A Food Column by Blaise Bahara
I should have warned you before dropping off the edge of the earth. Fall is the busiest time here and well, putting words to digital image got knocked off the list for a while.
The farm has settled into its winter slumber. The field is emptied, every last tomato, pepper and pumpkin harvested and processed. The irrigation lines are dismembered and stored under the apple trees to save from as much frost as possible. The earth is turned, which manages to considerably reduce the cucumber beetle population for the next season. The vineyard's brown trunks and cordons sit against the new, strangely bright green of the cover crop and the orchard, with its skeletal structure, brings to mind line after line of Radio City Rockettes. The peach trees have had their first spray and next is pruning. The hoop houses are abuzz with life. Tiny frogs keep warm. I think the barn cats go for them as a sort of pre-gopher appetizer. Leafy herbs and greens, carrots and beets growing at a snail's pace compared to summer but growing nonetheless. When the sun warms the tents, it feels as if you've stepped into the thick humidity of a life-size terrarium, which is a welcome change from the dry heat of the home.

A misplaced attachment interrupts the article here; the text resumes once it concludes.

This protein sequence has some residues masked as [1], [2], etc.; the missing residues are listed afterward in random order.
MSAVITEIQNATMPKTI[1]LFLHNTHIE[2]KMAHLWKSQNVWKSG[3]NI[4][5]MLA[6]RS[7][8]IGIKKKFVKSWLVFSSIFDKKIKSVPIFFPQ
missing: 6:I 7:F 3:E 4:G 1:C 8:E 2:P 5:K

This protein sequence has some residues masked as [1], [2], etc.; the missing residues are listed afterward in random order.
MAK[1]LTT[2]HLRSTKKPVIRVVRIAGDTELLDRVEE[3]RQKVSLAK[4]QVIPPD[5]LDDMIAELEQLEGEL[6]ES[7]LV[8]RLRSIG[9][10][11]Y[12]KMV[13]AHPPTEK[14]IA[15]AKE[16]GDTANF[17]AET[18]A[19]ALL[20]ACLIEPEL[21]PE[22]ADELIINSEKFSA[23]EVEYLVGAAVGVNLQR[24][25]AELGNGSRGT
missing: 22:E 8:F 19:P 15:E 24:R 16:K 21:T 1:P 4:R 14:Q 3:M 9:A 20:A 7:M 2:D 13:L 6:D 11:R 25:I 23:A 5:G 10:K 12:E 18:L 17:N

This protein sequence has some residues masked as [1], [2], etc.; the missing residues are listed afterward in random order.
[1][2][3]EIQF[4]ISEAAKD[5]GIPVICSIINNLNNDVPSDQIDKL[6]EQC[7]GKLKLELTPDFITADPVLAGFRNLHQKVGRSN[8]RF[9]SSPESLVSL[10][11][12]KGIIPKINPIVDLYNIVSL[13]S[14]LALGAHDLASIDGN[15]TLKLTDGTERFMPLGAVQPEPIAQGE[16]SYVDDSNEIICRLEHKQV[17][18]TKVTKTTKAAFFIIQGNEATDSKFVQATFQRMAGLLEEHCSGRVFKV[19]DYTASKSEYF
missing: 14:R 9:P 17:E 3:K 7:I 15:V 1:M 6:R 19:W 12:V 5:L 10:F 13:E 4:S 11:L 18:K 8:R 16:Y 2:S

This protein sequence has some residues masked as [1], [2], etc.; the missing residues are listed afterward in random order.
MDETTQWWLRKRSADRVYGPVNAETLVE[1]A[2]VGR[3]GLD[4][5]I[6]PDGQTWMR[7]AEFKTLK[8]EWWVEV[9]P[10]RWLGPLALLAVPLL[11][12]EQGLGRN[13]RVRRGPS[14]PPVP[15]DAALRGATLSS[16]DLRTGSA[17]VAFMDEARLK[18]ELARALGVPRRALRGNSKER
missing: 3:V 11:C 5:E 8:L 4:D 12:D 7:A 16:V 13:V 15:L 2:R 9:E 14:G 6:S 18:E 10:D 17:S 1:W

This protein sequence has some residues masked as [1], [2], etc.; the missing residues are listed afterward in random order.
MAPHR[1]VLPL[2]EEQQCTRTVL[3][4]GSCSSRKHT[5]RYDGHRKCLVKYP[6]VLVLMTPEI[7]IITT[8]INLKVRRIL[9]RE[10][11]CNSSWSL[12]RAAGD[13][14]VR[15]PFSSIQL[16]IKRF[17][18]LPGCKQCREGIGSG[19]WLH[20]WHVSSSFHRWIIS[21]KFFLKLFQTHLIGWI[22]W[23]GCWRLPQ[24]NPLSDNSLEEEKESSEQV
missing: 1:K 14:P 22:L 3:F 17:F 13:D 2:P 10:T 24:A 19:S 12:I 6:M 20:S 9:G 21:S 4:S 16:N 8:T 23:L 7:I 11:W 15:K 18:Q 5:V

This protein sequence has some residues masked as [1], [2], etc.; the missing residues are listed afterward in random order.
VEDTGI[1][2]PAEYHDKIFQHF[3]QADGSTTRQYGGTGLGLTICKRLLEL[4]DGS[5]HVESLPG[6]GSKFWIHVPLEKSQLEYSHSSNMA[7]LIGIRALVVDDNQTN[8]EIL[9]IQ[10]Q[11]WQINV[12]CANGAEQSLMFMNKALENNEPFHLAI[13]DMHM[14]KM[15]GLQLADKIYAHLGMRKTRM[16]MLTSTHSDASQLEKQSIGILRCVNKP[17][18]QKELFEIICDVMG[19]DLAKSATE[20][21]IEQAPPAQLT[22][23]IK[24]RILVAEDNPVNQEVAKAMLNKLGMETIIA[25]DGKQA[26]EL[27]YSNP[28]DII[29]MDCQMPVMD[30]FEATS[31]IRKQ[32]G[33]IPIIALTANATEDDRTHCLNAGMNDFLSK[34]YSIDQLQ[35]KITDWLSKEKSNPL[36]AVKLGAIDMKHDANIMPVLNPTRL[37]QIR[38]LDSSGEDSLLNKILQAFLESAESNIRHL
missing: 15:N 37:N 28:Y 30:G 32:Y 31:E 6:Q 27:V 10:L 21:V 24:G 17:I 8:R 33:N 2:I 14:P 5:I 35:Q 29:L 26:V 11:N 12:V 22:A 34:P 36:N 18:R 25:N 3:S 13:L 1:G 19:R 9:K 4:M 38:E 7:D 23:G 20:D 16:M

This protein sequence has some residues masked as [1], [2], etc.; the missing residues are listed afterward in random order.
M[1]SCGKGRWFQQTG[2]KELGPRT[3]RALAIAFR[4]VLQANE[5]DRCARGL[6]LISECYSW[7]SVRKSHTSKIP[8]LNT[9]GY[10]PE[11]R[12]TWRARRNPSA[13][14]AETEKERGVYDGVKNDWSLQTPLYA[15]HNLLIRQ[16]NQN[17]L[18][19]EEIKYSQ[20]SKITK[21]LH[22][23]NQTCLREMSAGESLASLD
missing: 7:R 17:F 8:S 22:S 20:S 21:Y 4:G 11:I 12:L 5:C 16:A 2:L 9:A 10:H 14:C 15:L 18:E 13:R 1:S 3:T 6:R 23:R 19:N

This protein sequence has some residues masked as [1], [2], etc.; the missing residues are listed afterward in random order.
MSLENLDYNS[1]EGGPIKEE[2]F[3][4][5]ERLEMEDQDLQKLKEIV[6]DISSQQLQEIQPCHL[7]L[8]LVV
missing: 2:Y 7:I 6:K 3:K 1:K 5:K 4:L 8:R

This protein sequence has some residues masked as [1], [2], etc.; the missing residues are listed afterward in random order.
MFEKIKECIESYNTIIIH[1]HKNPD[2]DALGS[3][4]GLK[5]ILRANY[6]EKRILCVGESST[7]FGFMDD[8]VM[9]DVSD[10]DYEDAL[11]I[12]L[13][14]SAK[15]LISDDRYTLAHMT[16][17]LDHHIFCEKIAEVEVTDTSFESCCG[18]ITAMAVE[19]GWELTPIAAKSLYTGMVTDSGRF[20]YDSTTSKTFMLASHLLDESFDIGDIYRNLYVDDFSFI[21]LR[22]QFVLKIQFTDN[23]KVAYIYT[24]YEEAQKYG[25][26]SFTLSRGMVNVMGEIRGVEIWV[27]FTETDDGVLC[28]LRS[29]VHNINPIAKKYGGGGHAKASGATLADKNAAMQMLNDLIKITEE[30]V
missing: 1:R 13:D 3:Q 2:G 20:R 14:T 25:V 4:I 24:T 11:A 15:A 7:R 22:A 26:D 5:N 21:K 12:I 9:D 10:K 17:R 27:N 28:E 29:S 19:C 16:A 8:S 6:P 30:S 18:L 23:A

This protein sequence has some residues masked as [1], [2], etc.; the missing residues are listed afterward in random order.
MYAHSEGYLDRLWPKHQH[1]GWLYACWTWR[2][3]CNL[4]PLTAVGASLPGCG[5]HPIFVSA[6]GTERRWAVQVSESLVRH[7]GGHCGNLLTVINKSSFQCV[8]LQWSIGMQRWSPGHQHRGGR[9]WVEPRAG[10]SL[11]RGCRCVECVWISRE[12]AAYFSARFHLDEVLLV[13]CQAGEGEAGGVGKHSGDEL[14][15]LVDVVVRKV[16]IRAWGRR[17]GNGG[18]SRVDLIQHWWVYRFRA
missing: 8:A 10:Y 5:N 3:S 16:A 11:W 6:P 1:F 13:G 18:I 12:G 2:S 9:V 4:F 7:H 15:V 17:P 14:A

For the multitude of holiday feasts, there is no shortage of roasted beasts and sugared sweets. We trundle, with small bites to whet appetites, starches of every kind and root vegetables galore to homes and offices, halls, barns and wineries. Each is unique but all have the same holiday feel of candles and greenery. They all sparkle. Smiles and greetings, the clinking of glasses. Let the festivities begin.
All of this, for us, winds down, no, that's not the right way to put it…it doesn't wind down, it screeches to a dead cold stop on January 1. Catering, as with almost every service industry business, goes to sleep or slows to a crawl in January and generally until Valentine's Day. It is the time we all rest, recuperate, binge-watch everything we missed, sort our mail, file our piled-up receipts, find lost socks and spend time with family and friends. In short, we do everything we've not been able to get done since, oh about, October!